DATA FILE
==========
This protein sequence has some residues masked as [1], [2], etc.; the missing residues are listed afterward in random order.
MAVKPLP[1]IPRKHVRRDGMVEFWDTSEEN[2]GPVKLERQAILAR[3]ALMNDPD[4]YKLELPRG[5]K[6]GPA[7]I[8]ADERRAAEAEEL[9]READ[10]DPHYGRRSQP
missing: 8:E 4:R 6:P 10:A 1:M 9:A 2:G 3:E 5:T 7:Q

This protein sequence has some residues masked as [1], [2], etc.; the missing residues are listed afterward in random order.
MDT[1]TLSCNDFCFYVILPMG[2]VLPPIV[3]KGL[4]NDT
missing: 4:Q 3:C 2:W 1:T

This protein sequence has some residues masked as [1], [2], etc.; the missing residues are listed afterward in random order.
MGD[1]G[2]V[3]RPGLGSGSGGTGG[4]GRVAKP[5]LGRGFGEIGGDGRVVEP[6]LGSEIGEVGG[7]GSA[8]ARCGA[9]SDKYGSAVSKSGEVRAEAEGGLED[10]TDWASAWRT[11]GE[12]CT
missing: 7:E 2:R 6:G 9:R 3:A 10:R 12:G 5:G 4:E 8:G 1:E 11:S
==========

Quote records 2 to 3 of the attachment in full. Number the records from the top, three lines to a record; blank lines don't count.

This protein sequence has some residues masked as [1], [2], etc.; the missing residues are listed afterward in random order.
MDT[1]TLSCNDFCFYVILPMG[2]VLPPIV[3]KGL[4]NDT
missing: 4:Q 3:C 2:W 1:T

This protein sequence has some residues masked as [1], [2], etc.; the missing residues are listed afterward in random order.
MGD[1]G[2]V[3]RPGLGSGSGGTGG[4]GRVAKP[5]LGRGFGEIGGDGRVVEP[6]LGSEIGEVGG[7]GSA[8]ARCGA[9]SDKYGSAVSKSGEVRAEAEGGLED[10]TDWASAWRT[11]GE[12]CT
missing: 7:E 2:R 6:G 9:R 3:A 10:R 12:G 5:G 4:E 8:G 1:E 11:S